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Three works emphasizing the cello gave the program on the UW Chamber Music Series an unusual slant at Meany Theater Tuesday night. Five players from the Chamber Music Society of Lincoln Center’s roster came for the performance, two of whom are familiar names here: violinist Ani Kavafian and Peninsula-raised violist Richard O’Neill.

They brought with them Jean-Baptiste Barriere’s Sonata for Two Cellos in G Major, Boccherini’s String Quintet in C Major, G 349, and Schubert’s String Quintet in C Major, D 956.

Barriere is hardly a household name in musical circles, but he was one of the first to emphasize the capabilities of a relatively new instrument at a time when viola da gamba still reigned supreme. A cellist himself, Barriere composed this sonata in 1739, a time when Bach and Handel were in their prime.

Nicholas Canellakis and Jakob Koranyi performed it in a style that honored its Baroque beginnings, their playing light on the strings, the tone not pulled out but released to float out to the far corners of Meany. This delightful work displays the instruments with runs requiring clarity and considerable agility, with verve, and in the second movement, with emotional declamatory style. Canellakis and Koranyi matched each other so well, it was only by watching closely that one could tell which musician was playing.

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Only 40 years later it was the heyday of the string ensemble, with Haydn, father of the string quartet, in full creative flow. Boccherini, like Barriere a virtuoso cellist, had mastered the art of composing for unusual combinations — often of two violins, one viola and two cellos — quintets that show off his instrument but don’t upset the balance of the grouping.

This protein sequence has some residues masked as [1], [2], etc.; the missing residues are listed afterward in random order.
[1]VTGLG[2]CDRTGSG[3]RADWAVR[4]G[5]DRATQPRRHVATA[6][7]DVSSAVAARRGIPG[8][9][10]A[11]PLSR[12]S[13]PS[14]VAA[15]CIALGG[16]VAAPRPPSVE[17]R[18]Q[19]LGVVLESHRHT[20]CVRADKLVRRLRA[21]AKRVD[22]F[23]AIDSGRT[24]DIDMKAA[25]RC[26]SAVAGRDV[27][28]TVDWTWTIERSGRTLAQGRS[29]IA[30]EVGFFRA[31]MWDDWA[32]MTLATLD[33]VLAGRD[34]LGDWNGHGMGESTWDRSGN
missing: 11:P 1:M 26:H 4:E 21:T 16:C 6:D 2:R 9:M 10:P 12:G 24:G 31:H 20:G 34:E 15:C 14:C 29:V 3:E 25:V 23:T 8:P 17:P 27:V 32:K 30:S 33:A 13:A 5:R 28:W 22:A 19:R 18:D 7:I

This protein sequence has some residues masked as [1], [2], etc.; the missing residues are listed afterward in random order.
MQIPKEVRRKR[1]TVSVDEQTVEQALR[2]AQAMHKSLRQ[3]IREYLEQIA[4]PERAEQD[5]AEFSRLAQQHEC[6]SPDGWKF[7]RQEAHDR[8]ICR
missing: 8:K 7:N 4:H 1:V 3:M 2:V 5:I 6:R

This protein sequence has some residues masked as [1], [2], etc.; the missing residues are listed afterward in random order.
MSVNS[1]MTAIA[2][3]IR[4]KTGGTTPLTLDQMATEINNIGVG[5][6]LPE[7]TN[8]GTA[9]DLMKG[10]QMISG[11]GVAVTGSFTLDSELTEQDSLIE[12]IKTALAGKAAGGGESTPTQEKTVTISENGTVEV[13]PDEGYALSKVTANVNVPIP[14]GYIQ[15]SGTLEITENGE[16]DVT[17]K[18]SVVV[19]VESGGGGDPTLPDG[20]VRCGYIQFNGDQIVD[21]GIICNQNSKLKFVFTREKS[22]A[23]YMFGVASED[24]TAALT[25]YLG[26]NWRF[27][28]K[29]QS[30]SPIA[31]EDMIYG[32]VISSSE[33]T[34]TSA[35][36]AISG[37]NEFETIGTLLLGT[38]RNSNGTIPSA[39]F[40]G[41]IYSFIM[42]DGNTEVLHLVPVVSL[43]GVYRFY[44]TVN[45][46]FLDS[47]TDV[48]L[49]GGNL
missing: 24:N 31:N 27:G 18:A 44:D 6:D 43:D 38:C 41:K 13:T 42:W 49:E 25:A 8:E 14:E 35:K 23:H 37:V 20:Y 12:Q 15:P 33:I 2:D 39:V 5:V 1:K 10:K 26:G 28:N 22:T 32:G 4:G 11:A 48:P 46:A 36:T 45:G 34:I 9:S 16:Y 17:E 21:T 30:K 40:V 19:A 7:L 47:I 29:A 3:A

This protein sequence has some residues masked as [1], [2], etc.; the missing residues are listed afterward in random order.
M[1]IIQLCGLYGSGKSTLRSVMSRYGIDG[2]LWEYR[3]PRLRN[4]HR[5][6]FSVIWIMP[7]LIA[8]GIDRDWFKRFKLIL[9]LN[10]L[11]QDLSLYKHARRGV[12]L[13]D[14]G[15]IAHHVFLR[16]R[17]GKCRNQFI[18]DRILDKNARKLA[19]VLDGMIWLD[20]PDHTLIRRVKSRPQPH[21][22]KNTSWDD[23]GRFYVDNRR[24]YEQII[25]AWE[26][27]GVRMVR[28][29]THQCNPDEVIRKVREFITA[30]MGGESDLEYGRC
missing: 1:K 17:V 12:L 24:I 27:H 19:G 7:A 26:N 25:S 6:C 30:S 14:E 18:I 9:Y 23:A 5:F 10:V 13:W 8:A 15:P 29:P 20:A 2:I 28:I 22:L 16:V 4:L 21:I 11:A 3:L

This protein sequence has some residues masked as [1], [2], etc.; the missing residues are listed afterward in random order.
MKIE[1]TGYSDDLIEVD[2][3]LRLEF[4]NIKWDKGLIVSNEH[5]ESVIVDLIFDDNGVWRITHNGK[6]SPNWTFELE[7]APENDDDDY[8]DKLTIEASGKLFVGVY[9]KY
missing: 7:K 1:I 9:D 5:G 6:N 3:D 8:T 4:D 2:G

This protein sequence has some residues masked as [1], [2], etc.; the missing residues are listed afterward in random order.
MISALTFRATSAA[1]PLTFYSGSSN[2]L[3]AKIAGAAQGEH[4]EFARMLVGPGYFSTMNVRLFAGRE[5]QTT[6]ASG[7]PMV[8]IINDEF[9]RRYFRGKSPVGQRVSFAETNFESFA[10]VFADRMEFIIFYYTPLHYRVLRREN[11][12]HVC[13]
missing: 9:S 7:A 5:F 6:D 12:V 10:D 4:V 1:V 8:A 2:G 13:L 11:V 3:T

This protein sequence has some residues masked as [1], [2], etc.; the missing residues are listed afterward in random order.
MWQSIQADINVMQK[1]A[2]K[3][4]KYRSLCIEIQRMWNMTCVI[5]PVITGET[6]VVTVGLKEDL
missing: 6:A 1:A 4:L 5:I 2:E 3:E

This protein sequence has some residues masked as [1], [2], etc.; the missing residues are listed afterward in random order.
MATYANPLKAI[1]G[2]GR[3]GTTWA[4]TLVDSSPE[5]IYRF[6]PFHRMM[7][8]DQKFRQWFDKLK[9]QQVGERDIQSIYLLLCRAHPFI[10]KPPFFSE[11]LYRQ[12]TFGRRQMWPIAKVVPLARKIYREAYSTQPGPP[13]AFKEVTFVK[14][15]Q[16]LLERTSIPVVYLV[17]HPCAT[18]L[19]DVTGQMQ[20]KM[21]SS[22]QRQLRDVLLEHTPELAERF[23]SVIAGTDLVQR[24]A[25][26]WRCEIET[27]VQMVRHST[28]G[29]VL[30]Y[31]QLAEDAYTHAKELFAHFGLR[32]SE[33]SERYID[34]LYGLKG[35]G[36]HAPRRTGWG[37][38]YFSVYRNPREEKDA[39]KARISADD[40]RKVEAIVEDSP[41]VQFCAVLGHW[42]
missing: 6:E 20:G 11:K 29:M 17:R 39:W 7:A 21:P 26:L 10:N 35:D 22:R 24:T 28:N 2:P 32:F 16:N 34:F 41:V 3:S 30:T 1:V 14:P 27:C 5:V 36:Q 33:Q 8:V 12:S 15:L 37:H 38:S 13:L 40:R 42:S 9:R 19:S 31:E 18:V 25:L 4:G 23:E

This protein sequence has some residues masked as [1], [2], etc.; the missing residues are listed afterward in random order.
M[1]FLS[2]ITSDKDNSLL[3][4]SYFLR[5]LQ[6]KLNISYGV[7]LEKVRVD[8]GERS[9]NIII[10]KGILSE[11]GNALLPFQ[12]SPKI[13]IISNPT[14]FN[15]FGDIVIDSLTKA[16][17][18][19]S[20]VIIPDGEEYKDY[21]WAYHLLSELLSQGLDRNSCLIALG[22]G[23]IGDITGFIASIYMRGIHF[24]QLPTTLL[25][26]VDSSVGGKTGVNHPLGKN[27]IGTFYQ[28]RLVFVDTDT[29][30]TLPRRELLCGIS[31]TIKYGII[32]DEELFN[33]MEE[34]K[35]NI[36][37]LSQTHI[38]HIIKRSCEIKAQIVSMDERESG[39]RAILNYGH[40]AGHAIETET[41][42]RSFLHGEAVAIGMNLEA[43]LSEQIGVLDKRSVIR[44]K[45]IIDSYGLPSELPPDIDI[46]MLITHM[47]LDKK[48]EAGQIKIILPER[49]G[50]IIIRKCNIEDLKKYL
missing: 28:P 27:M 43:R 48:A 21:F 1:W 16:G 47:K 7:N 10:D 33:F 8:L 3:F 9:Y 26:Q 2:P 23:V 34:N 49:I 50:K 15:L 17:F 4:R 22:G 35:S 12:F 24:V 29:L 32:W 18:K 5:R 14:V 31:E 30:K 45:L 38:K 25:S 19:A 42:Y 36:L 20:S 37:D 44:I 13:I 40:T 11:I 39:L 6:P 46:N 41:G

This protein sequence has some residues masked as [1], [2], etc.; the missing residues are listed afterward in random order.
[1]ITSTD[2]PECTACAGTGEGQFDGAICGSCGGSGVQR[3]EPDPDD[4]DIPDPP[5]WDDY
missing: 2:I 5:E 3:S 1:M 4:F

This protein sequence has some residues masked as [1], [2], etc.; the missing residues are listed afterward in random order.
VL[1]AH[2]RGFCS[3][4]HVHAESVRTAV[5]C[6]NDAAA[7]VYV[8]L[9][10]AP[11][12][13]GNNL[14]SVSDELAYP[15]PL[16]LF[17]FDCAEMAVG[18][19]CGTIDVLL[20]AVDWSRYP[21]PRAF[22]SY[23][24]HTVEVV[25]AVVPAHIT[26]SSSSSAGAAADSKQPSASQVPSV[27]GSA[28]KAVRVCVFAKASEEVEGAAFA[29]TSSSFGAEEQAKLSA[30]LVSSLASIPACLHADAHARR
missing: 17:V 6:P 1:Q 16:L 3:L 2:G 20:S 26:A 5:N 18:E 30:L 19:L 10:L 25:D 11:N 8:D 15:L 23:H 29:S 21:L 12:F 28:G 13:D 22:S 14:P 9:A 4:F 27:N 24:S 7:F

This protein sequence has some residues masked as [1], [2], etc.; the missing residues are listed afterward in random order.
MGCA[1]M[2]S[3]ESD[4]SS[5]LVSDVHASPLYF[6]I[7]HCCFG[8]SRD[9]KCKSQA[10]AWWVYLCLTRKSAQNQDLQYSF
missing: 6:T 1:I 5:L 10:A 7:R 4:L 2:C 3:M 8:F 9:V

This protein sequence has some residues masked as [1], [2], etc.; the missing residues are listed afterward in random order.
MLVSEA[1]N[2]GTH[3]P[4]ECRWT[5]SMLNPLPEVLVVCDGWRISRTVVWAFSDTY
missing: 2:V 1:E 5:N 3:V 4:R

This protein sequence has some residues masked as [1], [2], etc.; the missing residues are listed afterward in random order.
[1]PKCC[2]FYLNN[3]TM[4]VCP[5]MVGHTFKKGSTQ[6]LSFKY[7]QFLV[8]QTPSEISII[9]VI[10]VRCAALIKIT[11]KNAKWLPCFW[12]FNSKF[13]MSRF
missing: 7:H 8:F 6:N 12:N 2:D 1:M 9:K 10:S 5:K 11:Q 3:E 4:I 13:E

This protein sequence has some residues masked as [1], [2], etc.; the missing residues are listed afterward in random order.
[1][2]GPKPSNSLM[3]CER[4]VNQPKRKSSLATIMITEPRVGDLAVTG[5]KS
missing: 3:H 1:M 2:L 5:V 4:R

The fine work of the Lincoln Center players, the two cellists being joined by Kavafian, violinist Yura Lee and O’Neill, was slightly marred by Lee. In her first violin role, she used a much more aggressive approach in louder passages than the others, who stuck to a more early classical style. Character and charm grace this work. It’s substantial, and like much of Boccherini, who wrote 110 cello quintets, deserves more exposure.

The Barriere and Boccherini together made a short first half. The second half comprised the Schubert Quintet, his last instrumental work, one of substance and power that incorporates, as always, the composer’s bountiful melodic gifts and gives little sign that the young composer was mortally ill. Yet in this performance, it felt that in the second and third movements there was a thread of acceptance running through, not so much resignation. The performance was riveting, every detail clear, the quality of each performer coming through while always close in ensemble.

A less-than-sold-out audience, though a deeply appreciative one, attended this concert. Perhaps the lovely weather had something to do with it, but it was a shame that the hall was not full for a superb concert with an unusual theme.

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